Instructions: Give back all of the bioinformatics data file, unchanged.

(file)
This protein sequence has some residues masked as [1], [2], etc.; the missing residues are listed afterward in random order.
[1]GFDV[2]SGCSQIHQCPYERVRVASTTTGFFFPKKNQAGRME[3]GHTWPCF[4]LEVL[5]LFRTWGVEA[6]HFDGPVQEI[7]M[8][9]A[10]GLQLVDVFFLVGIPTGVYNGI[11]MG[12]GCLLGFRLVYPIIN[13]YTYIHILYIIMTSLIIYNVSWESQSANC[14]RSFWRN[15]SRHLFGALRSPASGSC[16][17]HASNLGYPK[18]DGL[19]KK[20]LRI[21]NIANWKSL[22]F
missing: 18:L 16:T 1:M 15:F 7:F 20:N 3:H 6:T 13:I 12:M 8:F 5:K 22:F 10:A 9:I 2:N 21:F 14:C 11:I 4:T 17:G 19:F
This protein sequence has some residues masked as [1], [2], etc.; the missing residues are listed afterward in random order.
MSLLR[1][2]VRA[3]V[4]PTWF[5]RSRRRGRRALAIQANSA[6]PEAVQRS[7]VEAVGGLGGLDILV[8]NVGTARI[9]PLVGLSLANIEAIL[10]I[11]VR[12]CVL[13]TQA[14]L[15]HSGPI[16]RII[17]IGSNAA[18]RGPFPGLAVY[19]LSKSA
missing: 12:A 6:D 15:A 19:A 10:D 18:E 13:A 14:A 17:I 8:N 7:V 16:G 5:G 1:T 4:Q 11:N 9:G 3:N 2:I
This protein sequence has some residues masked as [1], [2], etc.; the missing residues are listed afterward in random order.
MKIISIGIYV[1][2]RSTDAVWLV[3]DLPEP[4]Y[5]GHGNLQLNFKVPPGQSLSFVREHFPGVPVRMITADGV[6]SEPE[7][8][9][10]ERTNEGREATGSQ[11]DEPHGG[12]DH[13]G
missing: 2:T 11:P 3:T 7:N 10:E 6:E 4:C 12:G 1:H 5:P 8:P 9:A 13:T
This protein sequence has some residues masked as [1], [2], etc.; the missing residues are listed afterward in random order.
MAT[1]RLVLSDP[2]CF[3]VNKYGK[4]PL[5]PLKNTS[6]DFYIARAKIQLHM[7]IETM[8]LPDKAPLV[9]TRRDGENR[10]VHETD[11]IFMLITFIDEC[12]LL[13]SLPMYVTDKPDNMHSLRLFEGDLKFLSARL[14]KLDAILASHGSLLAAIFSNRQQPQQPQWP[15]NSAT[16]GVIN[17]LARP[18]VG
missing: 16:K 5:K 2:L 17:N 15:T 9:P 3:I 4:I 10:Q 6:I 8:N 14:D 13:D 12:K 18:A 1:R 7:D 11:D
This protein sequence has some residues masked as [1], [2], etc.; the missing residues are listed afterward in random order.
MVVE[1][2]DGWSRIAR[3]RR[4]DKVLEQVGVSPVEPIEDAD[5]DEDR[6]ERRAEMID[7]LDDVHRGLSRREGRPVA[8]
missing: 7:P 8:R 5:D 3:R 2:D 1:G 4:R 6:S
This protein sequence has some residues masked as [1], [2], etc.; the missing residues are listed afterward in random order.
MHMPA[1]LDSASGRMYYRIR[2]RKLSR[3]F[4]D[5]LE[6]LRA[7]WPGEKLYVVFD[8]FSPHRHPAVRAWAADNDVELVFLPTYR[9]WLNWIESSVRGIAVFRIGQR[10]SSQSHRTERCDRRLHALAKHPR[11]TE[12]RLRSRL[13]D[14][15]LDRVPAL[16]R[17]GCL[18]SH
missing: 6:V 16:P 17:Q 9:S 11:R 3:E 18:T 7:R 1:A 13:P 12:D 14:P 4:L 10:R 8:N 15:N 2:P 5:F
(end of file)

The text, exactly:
This protein sequence has some residues masked as [1], [2], etc.; the missing residues are listed afterward in random order.
[1]GFDV[2]SGCSQIHQCPYERVRVASTTTGFFFPKKNQAGRME[3]GHTWPCF[4]LEVL[5]LFRTWGVEA[6]HFDGPVQEI[7]M[8][9]A[10]GLQLVDVFFLVGIPTGVYNGI[11]MG[12]GCLLGFRLVYPIIN[13]YTYIHILYIIMTSLIIYNVSWESQSANC[14]RSFWRN[15]SRHLFGALRSPASGSC[16][17]HASNLGYPK[18]DGL[19]KK[20]LRI[21]NIANWKSL[22]F
missing: 18:L 16:T 1:M 15:F 7:F 20:N 3:H 6:T 13:I 12:M 8:F 5:K 22:F 10:A 9:I 2:N 21:F 14:C 11:I 4:T 17:G 19:F
This protein sequence has some residues masked as [1], [2], etc.; the missing residues are listed afterward in random order.
MSLLR[1][2]VRA[3]V[4]PTWF[5]RSRRRGRRALAIQANSA[6]PEAVQRS[7]VEAVGGLGGLDILV[8]NVGTARI[9]PLVGLSLANIEAIL[10]I[11]VR[12]CVL[13]TQA[14]L[15]HSGPI[16]RII[17]IGSNAA[18]RGPFPGLAVY[19]LSKSA
missing: 12:A 6:D 15:A 19:A 10:D 18:E 13:A 14:A 17:I 8:N 7:V 16:G 5:G 1:T 4:Q 11:N 9:G 3:N 2:I
This protein sequence has some residues masked as [1], [2], etc.; the missing residues are listed afterward in random order.
MKIISIGIYV[1][2]RSTDAVWLV[3]DLPEP[4]Y[5]GHGNLQLNFKVPPGQSLSFVREHFPGVPVRMITADGV[6]SEPE[7][8][9][10]ERTNEGREATGSQ[11]DEPHGG[12]DH[13]G
missing: 2:T 11:P 3:T 7:N 10:E 6:E 4:C 12:G 1:H 5:P 8:P 9:A 13:T
This protein sequence has some residues masked as [1], [2], etc.; the missing residues are listed afterward in random order.
MAT[1]RLVLSDP[2]CF[3]VNKYGK[4]PL[5]PLKNTS[6]DFYIARAKIQLHM[7]IETM[8]LPDKAPLV[9]TRRDGENR[10]VHETD[11]IFMLITFIDEC[12]LL[13]SLPMYVTDKPDNMHSLRLFEGDLKFLSARL[14]KLDAILASHGSLLAAIFSNRQQPQQPQWP[15]NSAT[16]GVIN[17]LARP[18]VG
missing: 16:K 5:K 2:L 17:N 15:T 9:P 3:I 4:I 10:Q 6:I 8:N 14:D 13:D 12:K 18:A 1:R 7:D 11:D
This protein sequence has some residues masked as [1], [2], etc.; the missing residues are listed afterward in random order.
MVVE[1][2]DGWSRIAR[3]RR[4]DKVLEQVGVSPVEPIEDAD[5]DEDR[6]ERRAEMID[7]LDDVHRGLSRREGRPVA[8]
missing: 7:P 8:R 5:D 3:R 2:D 1:G 4:R 6:S
This protein sequence has some residues masked as [1], [2], etc.; the missing residues are listed afterward in random order.
MHMPA[1]LDSASGRMYYRIR[2]RKLSR[3]F[4]D[5]LE[6]LRA[7]WPGEKLYVVFD[8]FSPHRHPAVRAWAADNDVELVFLPTYR[9]WLNWIESSVRGIAVFRIGQR[10]SSQSHRTERCDRRLHALAKHPR[11]TE[12]RLRSRL[13]D[14][15]LDRVPAL[16]R[17]GCL[18]SH
missing: 6:V 16:P 17:Q 9:S 11:R 3:E 18:T 7:R 1:A 13:P 12:D 14:P 4:L 10:R 8:N 15:N 2:P 5:F